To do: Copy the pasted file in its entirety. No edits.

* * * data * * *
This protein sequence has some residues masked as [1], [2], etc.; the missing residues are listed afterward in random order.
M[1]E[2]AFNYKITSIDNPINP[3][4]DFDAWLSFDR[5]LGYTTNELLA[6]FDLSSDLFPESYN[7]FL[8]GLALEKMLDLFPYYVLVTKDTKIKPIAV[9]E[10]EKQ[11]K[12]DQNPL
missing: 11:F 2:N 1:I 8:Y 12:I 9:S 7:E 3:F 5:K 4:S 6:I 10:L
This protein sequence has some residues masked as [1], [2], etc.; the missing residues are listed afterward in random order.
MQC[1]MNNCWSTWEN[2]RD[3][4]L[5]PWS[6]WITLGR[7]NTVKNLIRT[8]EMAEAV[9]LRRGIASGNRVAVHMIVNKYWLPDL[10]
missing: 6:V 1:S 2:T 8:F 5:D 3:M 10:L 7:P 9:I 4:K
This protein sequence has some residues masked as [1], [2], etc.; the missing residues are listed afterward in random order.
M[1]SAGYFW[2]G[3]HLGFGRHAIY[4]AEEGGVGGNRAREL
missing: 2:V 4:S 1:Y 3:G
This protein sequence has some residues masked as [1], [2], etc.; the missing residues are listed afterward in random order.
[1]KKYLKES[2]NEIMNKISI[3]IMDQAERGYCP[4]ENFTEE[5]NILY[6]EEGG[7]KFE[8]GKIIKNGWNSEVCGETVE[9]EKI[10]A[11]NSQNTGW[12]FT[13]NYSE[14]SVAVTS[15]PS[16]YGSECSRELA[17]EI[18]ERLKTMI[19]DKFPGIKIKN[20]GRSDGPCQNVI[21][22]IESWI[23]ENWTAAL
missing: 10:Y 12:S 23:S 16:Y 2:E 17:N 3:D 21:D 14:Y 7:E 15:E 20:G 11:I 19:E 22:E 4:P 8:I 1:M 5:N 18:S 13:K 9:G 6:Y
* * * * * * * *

This protein sequence has some residues masked as [1], [2], etc.; the missing residues are listed afterward in random order.
M[1]E[2]AFNYKITSIDNPINP[3][4]DFDAWLSFDR[5]LGYTTNELLA[6]FDLSSDLFPESYN[7]FL[8]GLALEKMLDLFPYYVLVTKDTKIKPIAV[9]E[10]EKQ[11]K[12]DQNPL
missing: 11:F 2:N 1:I 8:Y 12:I 9:S 7:E 3:F 5:K 4:S 6:I 10:L
This protein sequence has some residues masked as [1], [2], etc.; the missing residues are listed afterward in random order.
MQC[1]MNNCWSTWEN[2]RD[3][4]L[5]PWS[6]WITLGR[7]NTVKNLIRT[8]EMAEAV[9]LRRGIASGNRVAVHMIVNKYWLPDL[10]
missing: 6:V 1:S 2:T 8:F 5:D 3:M 10:L 7:P 9:I 4:K
This protein sequence has some residues masked as [1], [2], etc.; the missing residues are listed afterward in random order.
M[1]SAGYFW[2]G[3]HLGFGRHAIY[4]AEEGGVGGNRAREL
missing: 2:V 4:S 1:Y 3:G
This protein sequence has some residues masked as [1], [2], etc.; the missing residues are listed afterward in random order.
[1]KKYLKES[2]NEIMNKISI[3]IMDQAERGYCP[4]ENFTEE[5]NILY[6]EEGG[7]KFE[8]GKIIKNGWNSEVCGETVE[9]EKI[10]A[11]NSQNTGW[12]FT[13]NYSE[14]SVAVTS[15]PS[16]YGSECSRELA[17]EI[18]ERLKTMI[19]DKFPGIKIKN[20]GRSDGPCQNVI[21][22]IESWI[23]ENWTAAL
missing: 10:Y 12:S 23:S 16:Y 2:E 17:N 3:D 21:D 14:Y 7:E 15:E 20:G 11:I 19:E 22:E 4:P 8:I 1:M 5:N 18:S 13:K 9:G 6:Y